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To Vaccinate or Not to Vaccinate

By Marcya G. Owens

November 2000

Last winter my infectious disease doctor told me to ask my primary care doctor for flu, pneumococcal, and tetanus vaccine shots. Due to some mix-ups in their office, I was unable to get the shots that season. As a result, I decided to wait the spring and summer out and get all vaccines in the early fall season, just before flu season really began. I was not fortunate enough though to have the luxury of waiting, because in August of this year I contracted pneumococcal pneumonia. This was most unpleasant and definitely at an untimely moment, since we had just moved into the office and I was preparing for the Women's HIV Healing Retreat.

Truthfully, I never felt that I would get pneumococcal bacteria. My viral load was around 700 and my CD4 (T Cell) count was above 500. Although I have many friends with better lab results, I never figured that I could get sick with those labs. This made me wonder, "Would I have saved myself from this untimely and inconvenient illness if I had only received those vaccine shots?"


Which vaccines are unsafe for individuals with HIV infection?

Live virus or live bacteria vaccines, with the exception of measles-mumps-rubella (MMR), should never be given to individuals with HIV infection. Although MMR is a live vaccine, it is considered safe for individuals with HIV. All other live vaccines are considered harmful to individuals with HIV, including BCG, oral polio vaccine, oral typhoid vaccine (ty21a), varicella-zoster vaccine, and yellow fever vaccine. If polio vaccination is recommended for someone with HIV or one of their family members, then the enhanced-potency inactivated polio vaccine (eIPV) should be used.


What vaccines are commonly recommended for individuals with HIV?

The pneumococcal polysaccharide vaccine is considered standard care for individuals with HIV. The influenza vaccine (flu shot) should be considered to prevent clinical syndromes that may mimic more serious opportunistic infections. Although the data is conflicting, there is some evidence that the flu shot may cause a rise in viral load. The best way around this factor is to get the flu shot right after having blood drawn for your viral load; this should give you plenty of time before your next viral load for the flu shot effects to wear off. (The flu vaccine takes up to four weeks to become fully active.)

Additionally, individuals with HIV should be screened for hepatitis B and offered a vaccine if applicable. The hepatitis A vaccine can be given safely to HIV-infected individuals who are at risk -- primarily those with negative anti-HAVIgG who are traveling to an endemic area, sexually active gay men, injection drug users, or those exposed to a community outbreak.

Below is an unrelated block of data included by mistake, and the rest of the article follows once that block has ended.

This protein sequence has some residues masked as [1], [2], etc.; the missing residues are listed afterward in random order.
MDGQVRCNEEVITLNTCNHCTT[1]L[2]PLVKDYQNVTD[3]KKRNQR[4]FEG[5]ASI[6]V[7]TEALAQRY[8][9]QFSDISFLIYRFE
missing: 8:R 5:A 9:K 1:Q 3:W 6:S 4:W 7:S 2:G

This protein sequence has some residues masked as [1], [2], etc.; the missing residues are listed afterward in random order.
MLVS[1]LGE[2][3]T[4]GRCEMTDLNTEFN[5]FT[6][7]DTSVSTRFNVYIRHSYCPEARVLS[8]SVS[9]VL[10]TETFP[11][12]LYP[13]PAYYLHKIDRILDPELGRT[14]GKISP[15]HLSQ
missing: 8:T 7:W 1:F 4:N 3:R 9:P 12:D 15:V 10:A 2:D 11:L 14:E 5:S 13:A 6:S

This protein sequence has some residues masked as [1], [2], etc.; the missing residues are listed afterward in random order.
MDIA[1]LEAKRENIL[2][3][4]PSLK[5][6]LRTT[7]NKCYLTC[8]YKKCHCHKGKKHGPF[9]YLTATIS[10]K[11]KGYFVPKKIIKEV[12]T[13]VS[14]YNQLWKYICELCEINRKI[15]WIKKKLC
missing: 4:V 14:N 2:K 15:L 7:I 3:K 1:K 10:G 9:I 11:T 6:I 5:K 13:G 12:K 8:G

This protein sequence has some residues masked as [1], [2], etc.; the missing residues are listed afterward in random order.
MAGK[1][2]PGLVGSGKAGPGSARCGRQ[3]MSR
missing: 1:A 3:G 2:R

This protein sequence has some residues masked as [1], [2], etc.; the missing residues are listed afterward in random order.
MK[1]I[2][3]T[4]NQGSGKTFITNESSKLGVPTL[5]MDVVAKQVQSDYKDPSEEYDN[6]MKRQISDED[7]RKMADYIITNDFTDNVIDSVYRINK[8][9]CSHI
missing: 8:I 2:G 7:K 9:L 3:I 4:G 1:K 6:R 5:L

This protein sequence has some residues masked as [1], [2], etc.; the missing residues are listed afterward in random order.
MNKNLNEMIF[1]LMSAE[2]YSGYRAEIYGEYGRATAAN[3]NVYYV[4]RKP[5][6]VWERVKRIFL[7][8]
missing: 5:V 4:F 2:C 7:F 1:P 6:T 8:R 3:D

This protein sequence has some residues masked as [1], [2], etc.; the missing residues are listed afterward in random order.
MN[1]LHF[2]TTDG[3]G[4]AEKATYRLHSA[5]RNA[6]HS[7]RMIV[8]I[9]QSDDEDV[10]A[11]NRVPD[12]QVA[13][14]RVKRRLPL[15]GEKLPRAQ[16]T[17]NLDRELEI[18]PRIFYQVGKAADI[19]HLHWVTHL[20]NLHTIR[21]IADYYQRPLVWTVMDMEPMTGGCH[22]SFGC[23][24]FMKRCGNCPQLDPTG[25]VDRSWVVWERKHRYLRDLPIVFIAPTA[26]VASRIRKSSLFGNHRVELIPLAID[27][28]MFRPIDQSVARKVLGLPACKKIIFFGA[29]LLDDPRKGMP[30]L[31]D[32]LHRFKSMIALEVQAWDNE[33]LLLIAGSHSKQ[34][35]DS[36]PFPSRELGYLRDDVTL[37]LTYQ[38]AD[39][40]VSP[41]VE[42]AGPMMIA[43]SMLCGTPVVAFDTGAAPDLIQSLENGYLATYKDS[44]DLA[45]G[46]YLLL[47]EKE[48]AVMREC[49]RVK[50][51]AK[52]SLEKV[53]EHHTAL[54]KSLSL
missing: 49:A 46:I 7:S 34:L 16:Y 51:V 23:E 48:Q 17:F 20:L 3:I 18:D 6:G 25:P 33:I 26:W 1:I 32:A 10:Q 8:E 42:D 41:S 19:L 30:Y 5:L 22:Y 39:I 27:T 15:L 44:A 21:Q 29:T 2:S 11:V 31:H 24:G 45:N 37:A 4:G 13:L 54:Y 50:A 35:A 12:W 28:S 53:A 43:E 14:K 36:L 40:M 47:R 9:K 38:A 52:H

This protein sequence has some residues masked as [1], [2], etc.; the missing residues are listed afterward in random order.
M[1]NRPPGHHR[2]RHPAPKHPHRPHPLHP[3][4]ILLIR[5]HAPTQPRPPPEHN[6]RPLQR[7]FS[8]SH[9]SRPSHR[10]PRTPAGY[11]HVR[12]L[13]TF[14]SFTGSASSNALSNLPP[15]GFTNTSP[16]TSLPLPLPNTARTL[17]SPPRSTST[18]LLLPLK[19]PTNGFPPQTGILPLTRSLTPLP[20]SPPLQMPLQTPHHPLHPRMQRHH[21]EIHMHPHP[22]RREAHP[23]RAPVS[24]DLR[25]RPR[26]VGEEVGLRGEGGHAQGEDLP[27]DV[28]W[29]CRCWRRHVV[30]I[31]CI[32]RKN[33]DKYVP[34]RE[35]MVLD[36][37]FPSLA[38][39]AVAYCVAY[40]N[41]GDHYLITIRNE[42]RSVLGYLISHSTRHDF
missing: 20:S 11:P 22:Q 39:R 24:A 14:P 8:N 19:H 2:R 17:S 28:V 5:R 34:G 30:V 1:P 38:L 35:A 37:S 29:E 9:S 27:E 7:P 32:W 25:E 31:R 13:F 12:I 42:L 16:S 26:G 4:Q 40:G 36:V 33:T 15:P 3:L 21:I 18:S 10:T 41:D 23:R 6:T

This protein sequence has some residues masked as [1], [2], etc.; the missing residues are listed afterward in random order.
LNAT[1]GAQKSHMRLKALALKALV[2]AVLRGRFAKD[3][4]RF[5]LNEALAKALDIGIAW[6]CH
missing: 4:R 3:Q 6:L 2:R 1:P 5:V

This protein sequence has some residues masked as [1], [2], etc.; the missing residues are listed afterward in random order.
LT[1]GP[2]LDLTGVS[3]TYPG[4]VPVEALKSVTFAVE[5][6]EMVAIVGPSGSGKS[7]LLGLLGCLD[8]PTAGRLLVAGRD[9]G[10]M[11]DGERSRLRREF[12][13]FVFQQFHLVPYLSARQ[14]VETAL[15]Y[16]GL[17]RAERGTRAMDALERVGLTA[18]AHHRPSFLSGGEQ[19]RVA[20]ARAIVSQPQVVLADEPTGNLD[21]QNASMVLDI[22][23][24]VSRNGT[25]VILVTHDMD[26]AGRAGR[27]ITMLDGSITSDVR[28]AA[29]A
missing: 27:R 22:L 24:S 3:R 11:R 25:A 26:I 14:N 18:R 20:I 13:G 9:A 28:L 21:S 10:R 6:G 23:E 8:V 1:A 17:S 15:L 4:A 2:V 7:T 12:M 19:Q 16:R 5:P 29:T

Why should HIV-infected individuals get vaccinated?

According to the U.S. Naval Medical Center in San Diego, the flu vaccine is extremely effective in HIV-1-infected individuals. In a study with 102 individuals, 49% of the placebo (a substance containing no medical benefit -- usually a "sugar pill") recipients and 29% of the vaccine recipients reported respiratory symptoms. The researchers confirmed flu infection in 10 recipients of the placebo group and no cases among the vaccine group.

In the United States there are 100 million flu cases each year, causing approximately 40,000 deaths and nearly $30 billion in health care costs. The flu comes from the influenza virus, which invades the respiratory tract and can trigger a number of very unpleasant symptoms such as muscle aches, chills, cough, fever, sore throat, appetite loss, headache and runny nose.

More serious conditions such as bacterial pneumonia can develop in addition to the flu. Pneumonia is when there is an acute infection within your lungs causing inflammation. This is caused by viruses, bacteria or other microorganisms, and sometimes physical and chemical irritations.


How do vaccines work?

Vaccines which are weakened or inactivated forms of disease-causing agents that stimulate the production of memory cells, a type of immune cell. This exposure to the weakened germ creates memory cells that are able to recognize the germ if it returns. When the memory cells come in contact with the germ again, they summon the immune system battle team to war against the unwelcome germ before it has a chance to spread.


When should you get vaccinated?

The flu shot is administered annually. Flu season covers the months between November and April. Health care providers recommend that you get your flu shot sooner rather than later, especially as it takes four weeks for the vaccine to become fully effective. From September to December is the best time to get your flu shot, but it's never too late. The pneumococcal vaccine only needs to be given every five years. The tetanus booster should be given every ten years. The hepatitis A and B, and measles vaccines only need to be given once.




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